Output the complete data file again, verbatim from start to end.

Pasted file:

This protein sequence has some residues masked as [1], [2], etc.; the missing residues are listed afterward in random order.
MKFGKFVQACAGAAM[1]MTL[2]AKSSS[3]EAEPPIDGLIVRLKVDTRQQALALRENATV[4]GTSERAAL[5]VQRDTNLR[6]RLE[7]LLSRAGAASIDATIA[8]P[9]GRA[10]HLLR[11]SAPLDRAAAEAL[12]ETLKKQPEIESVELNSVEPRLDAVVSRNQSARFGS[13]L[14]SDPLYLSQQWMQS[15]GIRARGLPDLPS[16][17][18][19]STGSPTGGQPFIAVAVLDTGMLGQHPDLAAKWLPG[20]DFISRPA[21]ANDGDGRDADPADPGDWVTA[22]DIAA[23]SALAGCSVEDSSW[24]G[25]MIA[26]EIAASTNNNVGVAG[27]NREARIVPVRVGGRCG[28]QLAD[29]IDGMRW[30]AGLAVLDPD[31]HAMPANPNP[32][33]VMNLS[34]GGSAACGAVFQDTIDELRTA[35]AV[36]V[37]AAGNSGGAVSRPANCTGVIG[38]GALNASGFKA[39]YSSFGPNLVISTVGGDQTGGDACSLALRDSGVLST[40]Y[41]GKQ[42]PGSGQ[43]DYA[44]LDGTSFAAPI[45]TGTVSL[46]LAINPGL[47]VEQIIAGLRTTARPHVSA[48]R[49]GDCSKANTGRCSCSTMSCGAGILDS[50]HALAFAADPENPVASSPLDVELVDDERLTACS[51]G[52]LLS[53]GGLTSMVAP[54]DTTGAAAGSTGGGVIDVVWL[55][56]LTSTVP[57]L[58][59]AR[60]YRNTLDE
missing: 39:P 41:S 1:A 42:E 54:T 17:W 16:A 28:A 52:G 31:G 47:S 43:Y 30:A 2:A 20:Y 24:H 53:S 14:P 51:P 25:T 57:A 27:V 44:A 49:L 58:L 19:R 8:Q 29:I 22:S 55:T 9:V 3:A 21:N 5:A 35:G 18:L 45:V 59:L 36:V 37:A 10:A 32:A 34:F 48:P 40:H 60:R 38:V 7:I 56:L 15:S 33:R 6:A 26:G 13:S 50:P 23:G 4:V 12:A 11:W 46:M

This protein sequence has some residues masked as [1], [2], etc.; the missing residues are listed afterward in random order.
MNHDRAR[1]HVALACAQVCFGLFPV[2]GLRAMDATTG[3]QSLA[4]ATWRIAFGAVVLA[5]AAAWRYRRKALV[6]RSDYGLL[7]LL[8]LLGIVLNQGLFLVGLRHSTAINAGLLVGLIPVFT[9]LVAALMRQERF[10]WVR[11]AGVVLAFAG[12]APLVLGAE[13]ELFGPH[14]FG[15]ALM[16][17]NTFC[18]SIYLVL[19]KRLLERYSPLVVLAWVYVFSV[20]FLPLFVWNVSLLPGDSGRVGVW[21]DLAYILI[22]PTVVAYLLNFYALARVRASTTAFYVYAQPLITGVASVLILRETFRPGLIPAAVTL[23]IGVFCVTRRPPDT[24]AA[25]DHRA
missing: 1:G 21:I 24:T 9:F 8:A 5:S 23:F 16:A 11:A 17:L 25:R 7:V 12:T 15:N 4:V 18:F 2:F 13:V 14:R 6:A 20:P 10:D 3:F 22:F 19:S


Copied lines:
This protein sequence has some residues masked as [1], [2], etc.; the missing residues are listed afterward in random order.
MKFGKFVQACAGAAM[1]MTL[2]AKSSS[3]EAEPPIDGLIVRLKVDTRQQALALRENATV[4]GTSERAAL[5]VQRDTNLR[6]RLE[7]LLSRAGAASIDATIA[8]P[9]GRA[10]HLLR[11]SAPLDRAAAEAL[12]ETLKKQPEIESVELNSVEPRLDAVVSRNQSARFGS[13]L[14]SDPLYLSQQWMQS[15]GIRARGLPDLPS[16][17][18][19]STGSPTGGQPFIAVAVLDTGMLGQHPDLAAKWLPG[20]DFISRPA[21]ANDGDGRDADPADPGDWVTA[22]DIAA[23]SALAGCSVEDSSW[24]G[25]MIA[26]EIAASTNNNVGVAG[27]NREARIVPVRVGGRCG[28]QLAD[29]IDGMRW[30]AGLAVLDPD[31]HAMPANPNP[32][33]VMNLS[34]GGSAACGAVFQDTIDELRTA[35]AV[36]V[37]AAGNSGGAVSRPANCTGVIG[38]GALNASGFKA[39]YSSFGPNLVISTVGGDQTGGDACSLALRDSGVLST[40]Y[41]GKQ[42]PGSGQ[43]DYA[44]LDGTSFAAPI[45]TGTVSL[46]LAINPGL[47]VEQIIAGLRTTARPHVSA[48]R[49]GDCSKANTGRCSCSTMSCGAGILDS[50]HALAFAADPENPVASSPLDVELVDDERLTACS[51]G[52]LLS[53]GGLTSMVAP[54]DTTGAAAGSTGGGVIDVVWL[55][56]LTSTVP[57]L[58][59]AR[60]YRNTLDE
missing: 39:P 41:S 1:A 42:E 54:T 17:W 16:A 28:A 52:G 31:G 47:S 43:Y 30:A 2:A 20:Y 24:H 53:S 14:P 51:P 25:T 57:A 27:V 44:A 49:L 58:L 19:R 8:Q 29:I 22:S 55:T 9:V 3:A 21:N 5:A 35:G 18:L 45:V 59:L 36:V 37:A 10:A 32:A 34:F 48:P 40:H 60:R 38:V 7:I 56:L 15:S 33:R 6:A 26:G 13:S 50:P 23:G 4:V 12:A 11:W 46:M

This protein sequence has some residues masked as [1], [2], etc.; the missing residues are listed afterward in random order.
MNHDRAR[1]HVALACAQVCFGLFPV[2]GLRAMDATTG[3]QSLA[4]ATWRIAFGAVVLA[5]AAAWRYRRKALV[6]RSDYGLL[7]LL[8]LLGIVLNQGLFLVGLRHSTAINAGLLVGLIPVFT[9]LVAALMRQERF[10]WVR[11]AGVVLAFAG[12]APLVLGAE[13]ELFGPH[14]FG[15]ALM[16][17]NTFC[18]SIYLVL[19]KRLLERYSPLVVLAWVYVFSV[20]FLPLFVWNVSLLPGDSGRVGVW[21]DLAYILI[22]PTVVAYLLNFYALARVRASTTAFYVYAQPLITGVASVLILRETFRPGLIPAAVTL[23]IGVFCVTRRPPDT[24]AA[25]DHRA
missing: 1:G 21:I 24:T 9:F 8:A 5:S 23:F 16:A 11:A 17:L 25:R 7:V 12:T 15:N 4:V 18:F 2:F 13:V 14:R 6:A 20:P 10:D 3:F 22:F 19:S